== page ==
It was a spiritual director who made the difference for Glenmary Father Dominic Duggins. In his twenties, he had been a Glenmary Brother for several years when a series of conversations with a wise listener helped young Brother Dominic put things into a new perspective.
At the end of the year Brother Dominic requested that Glenmary allow him to study for the priesthood. Over the last 45 years, and particularly the last five years, he’s learned to be a better listener, both to the people around him and to the inner voice of God.
Q: How did listening affect your life choices?
A: By nature I am a quiet person and listening quietly to others is a gift. Along my career, serving in missions and the Glenmary administration, I began to discover that it was my gift to listen to people. It was something that I could bring to ministry in the missions.
Q: Over time, did you become a better listener?
A: Absolutely! You have to learn how to listen and recognize within yourself that you don’t always have the answers. You learn that you just have to be present for people as a sounding board; more times than not they discover the answer by themselves.
Q: So there’s a connection between listening and prayer?
A: When giving spiritual counsel to someone, I listen to what the person is saying. Telling their story can be a form of prayer for that person. I take what it is they say, and encourage them to pray: “Dear God, here it is. What do we do? What would you do?” Or “Where do I find your son, Jesus, in this situation?”
There are times during that process that a light goes on. Sometimes it just takes listening to them.
Q: We hear about action and contemplation as types of prayer. Do both of those work for you?
A: Sometimes the conversation with God is quiet. I just go now to a quiet space, just sit there and be present. I think that God comes to us in many ways. Yes, God can come to you through me; and God can come to me through you. God is not restricted. I think, though, more times than not it’s in the quietness that God speaks.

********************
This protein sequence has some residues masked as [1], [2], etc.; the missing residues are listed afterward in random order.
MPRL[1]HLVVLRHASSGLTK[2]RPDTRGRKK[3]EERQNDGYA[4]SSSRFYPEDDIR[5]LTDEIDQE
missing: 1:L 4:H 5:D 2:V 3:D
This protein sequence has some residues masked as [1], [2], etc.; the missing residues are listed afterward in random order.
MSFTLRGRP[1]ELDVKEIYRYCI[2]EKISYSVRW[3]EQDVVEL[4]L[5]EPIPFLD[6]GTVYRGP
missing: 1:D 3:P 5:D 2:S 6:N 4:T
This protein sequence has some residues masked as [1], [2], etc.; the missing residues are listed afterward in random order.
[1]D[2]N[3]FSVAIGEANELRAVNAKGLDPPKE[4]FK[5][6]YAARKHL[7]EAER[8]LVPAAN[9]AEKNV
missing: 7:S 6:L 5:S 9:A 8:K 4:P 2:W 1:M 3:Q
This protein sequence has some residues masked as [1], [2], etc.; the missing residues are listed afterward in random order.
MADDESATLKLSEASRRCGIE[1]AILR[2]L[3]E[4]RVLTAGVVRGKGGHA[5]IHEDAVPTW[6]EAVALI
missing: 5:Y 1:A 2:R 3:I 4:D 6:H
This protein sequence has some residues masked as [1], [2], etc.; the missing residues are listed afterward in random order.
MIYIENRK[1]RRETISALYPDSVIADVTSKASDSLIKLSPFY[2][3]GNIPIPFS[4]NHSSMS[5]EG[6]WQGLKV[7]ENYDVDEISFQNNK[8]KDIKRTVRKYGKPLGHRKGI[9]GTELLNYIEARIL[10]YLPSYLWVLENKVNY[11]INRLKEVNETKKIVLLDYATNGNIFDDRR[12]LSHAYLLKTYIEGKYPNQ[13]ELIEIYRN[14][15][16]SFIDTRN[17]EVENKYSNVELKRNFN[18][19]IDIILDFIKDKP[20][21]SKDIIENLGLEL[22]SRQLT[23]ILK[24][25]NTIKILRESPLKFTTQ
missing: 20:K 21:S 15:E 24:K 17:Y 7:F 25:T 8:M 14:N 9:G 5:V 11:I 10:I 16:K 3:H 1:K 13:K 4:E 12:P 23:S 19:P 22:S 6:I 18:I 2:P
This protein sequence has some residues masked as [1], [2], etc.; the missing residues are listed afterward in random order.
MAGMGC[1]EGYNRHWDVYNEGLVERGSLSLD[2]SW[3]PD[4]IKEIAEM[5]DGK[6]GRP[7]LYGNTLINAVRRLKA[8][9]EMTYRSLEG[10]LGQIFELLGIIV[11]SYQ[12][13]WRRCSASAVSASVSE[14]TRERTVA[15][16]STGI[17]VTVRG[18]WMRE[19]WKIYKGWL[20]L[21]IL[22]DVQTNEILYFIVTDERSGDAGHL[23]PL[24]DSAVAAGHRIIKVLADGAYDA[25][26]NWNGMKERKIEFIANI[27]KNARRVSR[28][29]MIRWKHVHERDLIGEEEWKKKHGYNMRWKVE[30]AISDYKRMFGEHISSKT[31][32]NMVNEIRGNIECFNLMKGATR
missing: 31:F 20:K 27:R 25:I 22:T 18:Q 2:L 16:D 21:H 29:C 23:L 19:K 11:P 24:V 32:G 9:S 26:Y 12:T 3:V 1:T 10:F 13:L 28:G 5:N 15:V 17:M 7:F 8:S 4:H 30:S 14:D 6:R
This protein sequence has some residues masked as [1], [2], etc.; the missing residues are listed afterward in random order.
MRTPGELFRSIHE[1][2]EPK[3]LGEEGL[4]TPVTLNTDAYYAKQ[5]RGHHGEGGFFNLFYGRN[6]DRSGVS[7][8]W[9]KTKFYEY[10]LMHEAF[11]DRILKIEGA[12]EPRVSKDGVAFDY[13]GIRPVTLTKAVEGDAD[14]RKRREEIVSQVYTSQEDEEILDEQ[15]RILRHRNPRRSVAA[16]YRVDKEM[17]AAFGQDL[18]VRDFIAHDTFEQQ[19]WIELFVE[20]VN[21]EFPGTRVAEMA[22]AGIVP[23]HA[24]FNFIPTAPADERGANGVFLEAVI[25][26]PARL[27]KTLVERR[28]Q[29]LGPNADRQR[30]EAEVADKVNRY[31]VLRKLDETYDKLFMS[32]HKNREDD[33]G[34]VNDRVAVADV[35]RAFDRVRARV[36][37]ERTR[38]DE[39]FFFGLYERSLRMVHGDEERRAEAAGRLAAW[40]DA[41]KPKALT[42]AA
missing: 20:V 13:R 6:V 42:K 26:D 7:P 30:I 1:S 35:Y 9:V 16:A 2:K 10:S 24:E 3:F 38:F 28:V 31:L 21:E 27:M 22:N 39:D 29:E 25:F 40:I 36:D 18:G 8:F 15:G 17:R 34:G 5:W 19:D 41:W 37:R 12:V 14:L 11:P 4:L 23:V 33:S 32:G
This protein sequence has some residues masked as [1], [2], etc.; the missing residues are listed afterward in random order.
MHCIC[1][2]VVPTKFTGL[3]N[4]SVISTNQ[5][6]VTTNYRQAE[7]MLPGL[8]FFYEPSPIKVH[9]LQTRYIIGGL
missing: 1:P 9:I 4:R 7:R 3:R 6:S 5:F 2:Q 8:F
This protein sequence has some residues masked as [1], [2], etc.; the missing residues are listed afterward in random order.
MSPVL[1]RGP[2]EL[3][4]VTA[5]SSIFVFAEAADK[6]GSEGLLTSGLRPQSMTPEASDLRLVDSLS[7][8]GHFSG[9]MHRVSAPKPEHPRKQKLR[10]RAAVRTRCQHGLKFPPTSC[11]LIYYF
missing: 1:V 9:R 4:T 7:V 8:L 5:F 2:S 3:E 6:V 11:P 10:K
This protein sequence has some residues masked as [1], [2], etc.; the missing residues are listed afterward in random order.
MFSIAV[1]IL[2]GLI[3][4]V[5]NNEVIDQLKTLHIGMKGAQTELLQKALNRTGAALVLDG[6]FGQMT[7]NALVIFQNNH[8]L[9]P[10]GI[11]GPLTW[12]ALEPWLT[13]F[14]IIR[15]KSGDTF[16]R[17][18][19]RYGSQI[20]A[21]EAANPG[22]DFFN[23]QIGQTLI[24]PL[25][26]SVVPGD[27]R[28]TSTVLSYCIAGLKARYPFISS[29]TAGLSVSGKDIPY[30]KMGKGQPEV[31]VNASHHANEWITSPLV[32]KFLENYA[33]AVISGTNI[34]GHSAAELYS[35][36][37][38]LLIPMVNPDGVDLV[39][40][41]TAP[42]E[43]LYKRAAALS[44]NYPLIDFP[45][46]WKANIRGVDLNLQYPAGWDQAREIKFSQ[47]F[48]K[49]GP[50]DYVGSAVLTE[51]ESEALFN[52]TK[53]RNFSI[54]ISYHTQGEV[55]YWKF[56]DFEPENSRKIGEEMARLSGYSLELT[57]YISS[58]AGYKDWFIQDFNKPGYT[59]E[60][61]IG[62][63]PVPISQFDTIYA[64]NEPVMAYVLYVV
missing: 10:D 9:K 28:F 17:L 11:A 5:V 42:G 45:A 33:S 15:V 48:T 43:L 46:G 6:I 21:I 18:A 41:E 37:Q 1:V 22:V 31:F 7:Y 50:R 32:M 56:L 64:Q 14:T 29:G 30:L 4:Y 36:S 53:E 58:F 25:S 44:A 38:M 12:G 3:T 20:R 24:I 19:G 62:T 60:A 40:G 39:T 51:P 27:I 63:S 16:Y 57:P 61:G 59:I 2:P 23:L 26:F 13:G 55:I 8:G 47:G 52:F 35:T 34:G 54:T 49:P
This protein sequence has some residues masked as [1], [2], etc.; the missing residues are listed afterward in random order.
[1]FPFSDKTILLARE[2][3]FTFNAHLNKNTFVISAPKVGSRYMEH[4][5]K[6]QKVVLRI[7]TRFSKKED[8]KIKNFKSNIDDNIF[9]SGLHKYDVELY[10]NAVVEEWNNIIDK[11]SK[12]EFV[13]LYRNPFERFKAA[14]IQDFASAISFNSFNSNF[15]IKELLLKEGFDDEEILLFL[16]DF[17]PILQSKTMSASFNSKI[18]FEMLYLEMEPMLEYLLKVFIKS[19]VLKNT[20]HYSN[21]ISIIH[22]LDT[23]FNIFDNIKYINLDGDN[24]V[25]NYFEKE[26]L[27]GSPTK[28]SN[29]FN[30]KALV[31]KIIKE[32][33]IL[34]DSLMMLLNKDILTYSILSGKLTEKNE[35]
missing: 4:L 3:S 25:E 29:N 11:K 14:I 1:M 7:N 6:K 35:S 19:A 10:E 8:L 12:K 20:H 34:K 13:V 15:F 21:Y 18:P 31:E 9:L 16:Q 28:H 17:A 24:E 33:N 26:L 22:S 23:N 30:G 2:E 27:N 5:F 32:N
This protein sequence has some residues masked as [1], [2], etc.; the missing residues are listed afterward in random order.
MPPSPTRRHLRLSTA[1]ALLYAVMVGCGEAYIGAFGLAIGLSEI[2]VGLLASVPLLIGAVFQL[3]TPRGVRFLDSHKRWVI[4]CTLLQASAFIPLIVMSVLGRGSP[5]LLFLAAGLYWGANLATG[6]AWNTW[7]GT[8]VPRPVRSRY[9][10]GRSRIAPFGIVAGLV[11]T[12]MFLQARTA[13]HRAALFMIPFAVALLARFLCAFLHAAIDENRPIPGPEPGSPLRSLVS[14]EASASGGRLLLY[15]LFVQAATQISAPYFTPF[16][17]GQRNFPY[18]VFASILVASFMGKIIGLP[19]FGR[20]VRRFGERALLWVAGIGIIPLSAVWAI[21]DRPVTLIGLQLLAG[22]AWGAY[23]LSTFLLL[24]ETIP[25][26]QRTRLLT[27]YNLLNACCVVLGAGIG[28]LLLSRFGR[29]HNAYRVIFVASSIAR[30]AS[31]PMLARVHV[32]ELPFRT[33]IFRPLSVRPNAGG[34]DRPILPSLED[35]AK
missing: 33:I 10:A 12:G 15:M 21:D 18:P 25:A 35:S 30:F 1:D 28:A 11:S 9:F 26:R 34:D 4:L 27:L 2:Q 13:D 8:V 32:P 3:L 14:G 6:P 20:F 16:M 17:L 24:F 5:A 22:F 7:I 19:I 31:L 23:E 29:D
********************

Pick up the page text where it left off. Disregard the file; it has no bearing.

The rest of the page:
Q: What are the biggest obstacles to prayer?
A: The cell phone, social media, computers—turn those off.
Q: What kind of advice might you give a young person who would ask you, Help me to pray?
A: Recently I gave an individual a small prayer: “God, give me a peaceful and understanding heart, and the grace to let go of things over which I have no control.” It takes 10 to 15 seconds.
Down the line you could spend five minutes just repeating that phrase, or any other phrase. Tell God what you want: “God, I’m having a hard time at work,” or “I’m having a hard time understanding.” That’s part of your prayer, part of who you are. You can do that in three to five minutes.
I’ve learned to appreciate silence. As Pope Francis says, “Don’t talk. Just sit before Jesus and let Jesus talk to you.” That’s a challenge.
This interview is part of a series on the spirituality of Glenmarians. It first appeared in the Summer 2019 edition of Glenmary Challenge magazine.